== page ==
I have bought this cheap rain gauge (only the rain gauge, not the other parts) for measuring rainfall with a Raspberry Pi. It works as far as I can tell, every bucket swing will result in an interrupt that I can further process.

The datasheet is located here and this is where my questions begin:

I have calibrated the device and found that around 1.2-1.3 mL will tip the bucket. Now rainfall is usually measured in mm/m², so the datasheet also covers this: 0.2794mm per contact. Now how do I get this to a measurement in mm/m²? The area of the rain gauge is about ~0.0055m² (11x5cm). Is it safe to assume that the rainfall is the same in this m²? So if I measure 5mm of rainfall, then it's also 5mm per m²?

Hope that was not too complicated in my explanation.

  • 1
    $\begingroup$ I had a similar one several years ago. It was very accurate but the electronics failed after several months $\endgroup$ Aug 19, 2020 at 18:17

1 Answer 1


mm per square meter is a measurement of volume, it's not really a depth divided by an area. You can tell as much because if you have 1 mm per square meter and you increase the coverage area to 2 square meters, the depth doesn't change---the volume increases. You just need to convert your volume measurement.

$$ 1.2 mL = 1.2 cm^{3} $$ 1.2 cubic centimeters is equivalent to a 1.2 cm depth over an area of 1 square cm. $$ 1.2 cm = 12 mm $$ $$ 1 cm^{2} * \frac{1 m^{2}}{100^{2} cm^{2}} = 0.0001m^{2} $$ 12mm per 0.0001 square meters is not a useful metric. You have to obviously make the square meters 1 square meter, but you have to be careful. When you increase the area, the depth will necessarily decrease (because the volume has to be equivalent). Multiplying the area by 10,000 square meters per square meter will give you 1 square meter; subsequently, the depth must be divided by the same amount. $$ \frac{12mm}{10,000} = 0.0012 mm $$ So you have 0.0012 mm per square meter with each tip of the rain gauge. We can check our work by converting it back to a normal volume. $$ 0.0012 mm * 1 m^{2} * \frac{1000^{2} mm^{2}}{1 m^{2}} = 1200 mm^{3} = 1.2 mL $$

As a side note, here is a useful tool provided by the United States Geological Survey for converting depth per area measurements to equivalent volumes: https://water.usgs.gov/edu/activity-howmuchrain-metric.html


Going back to the depth given by the data sheet, I ran the numbers and $$ (0.2794mm)/(1000mm/m)*(0.0055m^2) \approx 1.54 mL $$ which about matches the volume you have. So if you want the depth for one square meter, you just have to multiply the area by the factor of $\frac{1m^{2}}{0.0055m^{2}}$ and divide the depth by the same factor. So essentially you want to multiply the depth by the catchment area of the gauge. $$ (0.2794 mm) * (0.0055 m^2/m^2) = 0.00154 mm $$ as the depth for 1 square meter.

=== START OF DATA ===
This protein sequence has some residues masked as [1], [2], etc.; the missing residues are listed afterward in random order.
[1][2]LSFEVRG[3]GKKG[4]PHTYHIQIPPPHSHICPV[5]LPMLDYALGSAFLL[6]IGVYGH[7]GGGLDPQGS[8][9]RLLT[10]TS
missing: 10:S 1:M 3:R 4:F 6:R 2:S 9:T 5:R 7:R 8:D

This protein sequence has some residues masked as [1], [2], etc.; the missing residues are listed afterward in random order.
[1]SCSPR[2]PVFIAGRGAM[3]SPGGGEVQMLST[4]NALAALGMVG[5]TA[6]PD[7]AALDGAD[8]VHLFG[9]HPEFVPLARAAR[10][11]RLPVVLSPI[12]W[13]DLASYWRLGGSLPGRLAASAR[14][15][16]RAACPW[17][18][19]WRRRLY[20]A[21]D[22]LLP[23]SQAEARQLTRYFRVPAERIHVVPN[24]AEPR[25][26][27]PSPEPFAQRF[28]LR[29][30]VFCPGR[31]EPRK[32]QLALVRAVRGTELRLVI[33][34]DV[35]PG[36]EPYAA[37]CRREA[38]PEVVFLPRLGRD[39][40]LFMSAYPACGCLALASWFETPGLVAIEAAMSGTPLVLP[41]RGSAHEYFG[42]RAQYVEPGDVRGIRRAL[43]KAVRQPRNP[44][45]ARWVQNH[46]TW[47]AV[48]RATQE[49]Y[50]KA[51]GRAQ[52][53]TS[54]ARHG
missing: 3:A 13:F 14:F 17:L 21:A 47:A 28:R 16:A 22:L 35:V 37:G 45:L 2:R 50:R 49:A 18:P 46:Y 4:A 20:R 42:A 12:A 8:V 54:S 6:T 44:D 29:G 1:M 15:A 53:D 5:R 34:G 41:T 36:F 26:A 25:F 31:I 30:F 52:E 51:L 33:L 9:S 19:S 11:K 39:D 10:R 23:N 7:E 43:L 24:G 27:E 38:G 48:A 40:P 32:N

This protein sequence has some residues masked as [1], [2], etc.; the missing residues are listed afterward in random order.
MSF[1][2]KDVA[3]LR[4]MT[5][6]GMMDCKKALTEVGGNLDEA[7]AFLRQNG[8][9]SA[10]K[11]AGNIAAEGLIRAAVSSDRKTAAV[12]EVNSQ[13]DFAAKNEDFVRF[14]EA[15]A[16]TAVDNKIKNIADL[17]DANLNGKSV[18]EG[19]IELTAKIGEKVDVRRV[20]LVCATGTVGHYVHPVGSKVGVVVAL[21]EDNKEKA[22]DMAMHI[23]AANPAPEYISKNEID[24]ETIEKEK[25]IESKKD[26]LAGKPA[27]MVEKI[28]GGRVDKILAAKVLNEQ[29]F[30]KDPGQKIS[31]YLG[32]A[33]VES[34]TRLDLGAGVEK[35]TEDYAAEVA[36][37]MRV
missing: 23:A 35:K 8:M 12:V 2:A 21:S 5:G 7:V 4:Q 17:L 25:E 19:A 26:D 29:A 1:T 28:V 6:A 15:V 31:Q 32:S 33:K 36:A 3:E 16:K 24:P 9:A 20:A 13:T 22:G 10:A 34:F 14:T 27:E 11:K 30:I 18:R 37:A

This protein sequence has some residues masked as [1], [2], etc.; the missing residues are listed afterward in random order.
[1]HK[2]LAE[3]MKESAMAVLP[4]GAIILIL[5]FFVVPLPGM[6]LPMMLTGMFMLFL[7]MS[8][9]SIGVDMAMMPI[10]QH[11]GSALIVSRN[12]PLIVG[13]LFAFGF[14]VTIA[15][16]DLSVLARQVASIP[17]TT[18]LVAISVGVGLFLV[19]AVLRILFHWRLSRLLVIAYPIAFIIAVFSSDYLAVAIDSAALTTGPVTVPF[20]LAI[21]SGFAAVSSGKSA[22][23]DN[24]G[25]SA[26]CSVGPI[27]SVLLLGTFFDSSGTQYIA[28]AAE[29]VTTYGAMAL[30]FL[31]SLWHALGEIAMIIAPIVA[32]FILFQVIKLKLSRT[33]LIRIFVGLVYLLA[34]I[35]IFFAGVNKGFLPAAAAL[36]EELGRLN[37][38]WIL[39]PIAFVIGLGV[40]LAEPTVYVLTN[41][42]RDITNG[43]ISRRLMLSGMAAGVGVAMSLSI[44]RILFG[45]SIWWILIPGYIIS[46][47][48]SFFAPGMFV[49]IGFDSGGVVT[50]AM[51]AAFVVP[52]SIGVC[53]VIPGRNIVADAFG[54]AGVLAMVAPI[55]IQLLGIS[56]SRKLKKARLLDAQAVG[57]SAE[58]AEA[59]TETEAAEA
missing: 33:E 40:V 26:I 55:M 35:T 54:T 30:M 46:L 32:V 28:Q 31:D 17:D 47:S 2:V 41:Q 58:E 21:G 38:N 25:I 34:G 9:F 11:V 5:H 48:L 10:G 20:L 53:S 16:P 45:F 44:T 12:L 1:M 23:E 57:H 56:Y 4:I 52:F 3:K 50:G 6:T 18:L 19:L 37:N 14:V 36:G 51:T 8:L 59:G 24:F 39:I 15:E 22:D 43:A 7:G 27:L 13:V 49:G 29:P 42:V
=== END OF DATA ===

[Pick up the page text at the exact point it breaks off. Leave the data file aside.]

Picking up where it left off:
• $\begingroup$ Thanks for this answer. Where do the 0.2794mm factor in? Or is this just a random measurement that I should avoid? $\endgroup$
    – fsp
    Aug 19, 2020 at 18:59
  • $\begingroup$ It seems like the 0.2794 mm is a measurement of the depth in the catchment cup which triggers it to tip over. So, my assumption is that if you know the area of the catchment cup (not the area of the catchment area of the gauge) you can do the same conversion as above. It's hard to know for sure because the data sheet isn't very explicit. $\endgroup$
    – Reifier
    Aug 19, 2020 at 19:01
  • $\begingroup$ The problem with that approach is the catchment cup usually has an irregular shape, so the average cross-sectional area isn't easy to obtain. Measuring the volume is a far better approach! $\endgroup$
    – Reifier
    Aug 19, 2020 at 19:10
  • $\begingroup$ Thanks. I still have a question regarding the normalized rainfall, would I take the 1 m² and divide by the catchment area of the gauge? That would give me a factor. Or how do I compare this measurements with other ones? $\endgroup$
    – fsp
    Aug 19, 2020 at 19:19
  • $\begingroup$ I'm not so sure about what you're looking for; if you divide by the catchment area of the gauge the quotient will be the depth of the water that would be in a container with that cross-sectional area, since it's a volume measurement. What's really being normalized here is the volume per area of rainfall; let's say the rain delivers 10 cubic centimeters of rain in every square meter of space. Instead we can think of that as a depth of rain in that same square meter. So we start with a [volume]/[area] and we divide the volume by area again to get the depth, so we're left with [depth]/[area]. $\endgroup$
    – Reifier
    Aug 19, 2020 at 20:43

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